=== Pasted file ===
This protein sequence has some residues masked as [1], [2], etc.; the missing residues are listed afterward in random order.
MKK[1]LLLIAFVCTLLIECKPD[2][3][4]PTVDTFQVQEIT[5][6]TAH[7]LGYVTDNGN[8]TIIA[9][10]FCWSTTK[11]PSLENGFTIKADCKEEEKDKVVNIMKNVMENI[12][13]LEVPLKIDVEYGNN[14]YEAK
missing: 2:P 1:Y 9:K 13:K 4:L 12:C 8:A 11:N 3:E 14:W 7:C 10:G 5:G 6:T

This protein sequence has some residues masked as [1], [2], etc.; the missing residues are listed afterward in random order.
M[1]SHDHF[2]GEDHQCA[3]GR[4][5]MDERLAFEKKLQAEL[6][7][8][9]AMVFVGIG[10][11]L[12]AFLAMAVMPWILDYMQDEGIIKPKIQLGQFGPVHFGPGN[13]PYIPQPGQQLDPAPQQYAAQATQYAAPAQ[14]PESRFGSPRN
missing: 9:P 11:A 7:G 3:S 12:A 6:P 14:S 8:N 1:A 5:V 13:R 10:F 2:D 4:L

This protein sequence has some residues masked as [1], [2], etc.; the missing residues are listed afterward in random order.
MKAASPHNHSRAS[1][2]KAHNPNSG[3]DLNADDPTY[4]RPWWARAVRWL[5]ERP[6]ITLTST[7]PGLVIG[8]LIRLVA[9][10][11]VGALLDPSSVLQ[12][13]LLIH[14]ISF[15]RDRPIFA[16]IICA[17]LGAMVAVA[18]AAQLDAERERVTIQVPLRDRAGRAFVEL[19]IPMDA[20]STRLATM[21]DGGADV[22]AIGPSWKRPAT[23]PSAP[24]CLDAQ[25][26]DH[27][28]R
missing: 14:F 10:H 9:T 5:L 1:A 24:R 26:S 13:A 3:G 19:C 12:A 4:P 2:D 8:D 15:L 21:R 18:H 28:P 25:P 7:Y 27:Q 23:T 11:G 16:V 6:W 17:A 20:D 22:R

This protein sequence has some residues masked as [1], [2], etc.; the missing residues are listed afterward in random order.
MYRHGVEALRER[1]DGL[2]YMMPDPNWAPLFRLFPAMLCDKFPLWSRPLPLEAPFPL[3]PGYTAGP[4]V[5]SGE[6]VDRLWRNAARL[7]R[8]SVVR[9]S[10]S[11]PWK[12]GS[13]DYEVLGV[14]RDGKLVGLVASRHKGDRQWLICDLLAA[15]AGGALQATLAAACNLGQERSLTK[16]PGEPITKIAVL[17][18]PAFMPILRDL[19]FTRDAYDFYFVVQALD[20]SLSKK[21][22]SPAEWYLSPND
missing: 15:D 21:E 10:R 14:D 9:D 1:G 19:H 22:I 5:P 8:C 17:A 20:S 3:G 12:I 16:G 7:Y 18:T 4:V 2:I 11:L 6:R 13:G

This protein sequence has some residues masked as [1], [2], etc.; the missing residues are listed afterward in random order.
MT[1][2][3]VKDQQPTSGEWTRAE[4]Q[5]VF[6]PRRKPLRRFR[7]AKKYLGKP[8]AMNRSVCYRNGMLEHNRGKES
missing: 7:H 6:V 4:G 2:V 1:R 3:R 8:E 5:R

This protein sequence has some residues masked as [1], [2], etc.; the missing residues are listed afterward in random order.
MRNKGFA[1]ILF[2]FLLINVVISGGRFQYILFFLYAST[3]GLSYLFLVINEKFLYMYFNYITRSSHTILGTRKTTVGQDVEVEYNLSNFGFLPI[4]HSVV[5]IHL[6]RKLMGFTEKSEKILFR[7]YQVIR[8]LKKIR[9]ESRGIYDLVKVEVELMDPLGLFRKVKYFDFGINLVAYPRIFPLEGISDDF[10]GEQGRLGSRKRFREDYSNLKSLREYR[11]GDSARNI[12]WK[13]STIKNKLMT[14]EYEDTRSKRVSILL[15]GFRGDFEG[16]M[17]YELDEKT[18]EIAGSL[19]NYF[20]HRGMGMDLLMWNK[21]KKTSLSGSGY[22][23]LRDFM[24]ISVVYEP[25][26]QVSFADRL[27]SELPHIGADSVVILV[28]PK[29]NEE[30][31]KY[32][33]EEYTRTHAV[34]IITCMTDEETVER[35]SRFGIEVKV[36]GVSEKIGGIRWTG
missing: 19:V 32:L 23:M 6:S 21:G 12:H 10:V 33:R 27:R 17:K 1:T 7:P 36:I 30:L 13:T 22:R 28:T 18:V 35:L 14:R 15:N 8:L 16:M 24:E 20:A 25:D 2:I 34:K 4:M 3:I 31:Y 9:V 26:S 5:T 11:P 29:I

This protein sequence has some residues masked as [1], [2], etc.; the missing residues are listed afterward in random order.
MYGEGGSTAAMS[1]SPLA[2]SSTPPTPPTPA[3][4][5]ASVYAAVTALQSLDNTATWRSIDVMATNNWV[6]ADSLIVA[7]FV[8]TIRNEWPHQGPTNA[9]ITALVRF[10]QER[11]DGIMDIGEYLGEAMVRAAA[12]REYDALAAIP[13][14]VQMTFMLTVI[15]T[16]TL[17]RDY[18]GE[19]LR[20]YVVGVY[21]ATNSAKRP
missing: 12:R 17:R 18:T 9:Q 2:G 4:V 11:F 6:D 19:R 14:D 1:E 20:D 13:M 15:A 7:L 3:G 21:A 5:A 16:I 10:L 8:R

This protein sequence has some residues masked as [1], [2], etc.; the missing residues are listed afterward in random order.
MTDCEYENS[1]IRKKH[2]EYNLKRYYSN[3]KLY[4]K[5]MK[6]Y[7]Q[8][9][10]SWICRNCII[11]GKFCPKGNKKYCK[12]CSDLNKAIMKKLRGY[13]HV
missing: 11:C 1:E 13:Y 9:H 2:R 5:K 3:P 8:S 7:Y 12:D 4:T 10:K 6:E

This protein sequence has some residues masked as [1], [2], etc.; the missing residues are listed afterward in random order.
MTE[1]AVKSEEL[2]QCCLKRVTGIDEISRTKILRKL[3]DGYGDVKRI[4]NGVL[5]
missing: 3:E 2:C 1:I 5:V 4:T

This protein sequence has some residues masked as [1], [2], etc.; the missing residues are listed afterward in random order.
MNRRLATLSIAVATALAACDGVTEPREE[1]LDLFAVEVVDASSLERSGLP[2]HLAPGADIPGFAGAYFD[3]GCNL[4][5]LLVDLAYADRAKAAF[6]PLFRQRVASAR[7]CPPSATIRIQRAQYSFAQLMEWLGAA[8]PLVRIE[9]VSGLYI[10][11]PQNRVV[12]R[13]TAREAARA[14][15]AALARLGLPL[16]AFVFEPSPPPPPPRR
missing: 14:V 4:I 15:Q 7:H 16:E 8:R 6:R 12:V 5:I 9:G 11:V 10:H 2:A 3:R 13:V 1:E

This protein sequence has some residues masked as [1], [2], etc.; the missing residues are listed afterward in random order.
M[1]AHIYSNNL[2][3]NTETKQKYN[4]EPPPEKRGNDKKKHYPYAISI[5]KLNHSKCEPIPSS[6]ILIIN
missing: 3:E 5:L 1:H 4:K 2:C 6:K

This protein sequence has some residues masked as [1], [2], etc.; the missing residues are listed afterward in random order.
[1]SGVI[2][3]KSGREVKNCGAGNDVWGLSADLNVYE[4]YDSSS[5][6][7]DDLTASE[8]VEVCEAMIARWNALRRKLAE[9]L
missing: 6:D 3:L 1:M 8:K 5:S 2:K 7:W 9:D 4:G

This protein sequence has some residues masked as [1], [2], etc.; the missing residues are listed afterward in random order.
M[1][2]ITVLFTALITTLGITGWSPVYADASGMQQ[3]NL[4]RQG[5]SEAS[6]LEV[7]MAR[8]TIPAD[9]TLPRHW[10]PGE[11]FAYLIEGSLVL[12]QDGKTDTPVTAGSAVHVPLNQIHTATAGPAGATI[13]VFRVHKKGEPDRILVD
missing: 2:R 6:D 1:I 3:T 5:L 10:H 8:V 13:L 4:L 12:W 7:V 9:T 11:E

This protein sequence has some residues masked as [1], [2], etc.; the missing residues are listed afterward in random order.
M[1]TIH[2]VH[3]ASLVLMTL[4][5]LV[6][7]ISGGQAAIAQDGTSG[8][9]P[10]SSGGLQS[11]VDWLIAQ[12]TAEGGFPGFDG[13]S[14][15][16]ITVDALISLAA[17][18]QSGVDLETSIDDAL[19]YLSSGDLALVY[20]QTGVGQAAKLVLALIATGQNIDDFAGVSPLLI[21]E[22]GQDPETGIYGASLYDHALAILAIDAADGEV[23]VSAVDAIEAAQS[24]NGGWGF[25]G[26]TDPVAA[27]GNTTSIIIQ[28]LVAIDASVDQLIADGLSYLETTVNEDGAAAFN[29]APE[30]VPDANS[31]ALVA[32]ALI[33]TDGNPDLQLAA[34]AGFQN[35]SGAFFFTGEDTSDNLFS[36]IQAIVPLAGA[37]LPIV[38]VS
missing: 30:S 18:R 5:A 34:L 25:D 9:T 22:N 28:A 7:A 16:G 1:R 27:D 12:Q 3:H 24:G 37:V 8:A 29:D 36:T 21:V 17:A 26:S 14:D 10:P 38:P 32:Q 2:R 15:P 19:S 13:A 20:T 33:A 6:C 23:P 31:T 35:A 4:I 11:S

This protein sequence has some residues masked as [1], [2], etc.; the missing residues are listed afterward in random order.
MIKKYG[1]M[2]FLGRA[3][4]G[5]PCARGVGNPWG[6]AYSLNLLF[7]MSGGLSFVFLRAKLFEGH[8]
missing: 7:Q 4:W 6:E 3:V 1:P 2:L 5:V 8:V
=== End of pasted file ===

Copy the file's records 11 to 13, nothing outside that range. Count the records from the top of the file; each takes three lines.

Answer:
This protein sequence has some residues masked as [1], [2], etc.; the missing residues are listed afterward in random order.
M[1]AHIYSNNL[2][3]NTETKQKYN[4]EPPPEKRGNDKKKHYPYAISI[5]KLNHSKCEPIPSS[6]ILIIN
missing: 3:E 5:L 1:H 4:K 2:C 6:K

This protein sequence has some residues masked as [1], [2], etc.; the missing residues are listed afterward in random order.
[1]SGVI[2][3]KSGREVKNCGAGNDVWGLSADLNVYE[4]YDSSS[5][6][7]DDLTASE[8]VEVCEAMIARWNALRRKLAE[9]L
missing: 6:D 3:L 1:M 8:K 5:S 2:K 7:W 9:D 4:G

This protein sequence has some residues masked as [1], [2], etc.; the missing residues are listed afterward in random order.
M[1][2]ITVLFTALITTLGITGWSPVYADASGMQQ[3]NL[4]RQG[5]SEAS[6]LEV[7]MAR[8]TIPAD[9]TLPRHW[10]PGE[11]FAYLIEGSLVL[12]QDGKTDTPVTAGSAVHVPLNQIHTATAGPAGATI[13]VFRVHKKGEPDRILVD
missing: 2:R 6:D 1:I 3:T 5:L 10:H 8:V 13:L 4:L 12:W 7:V 9:T 11:E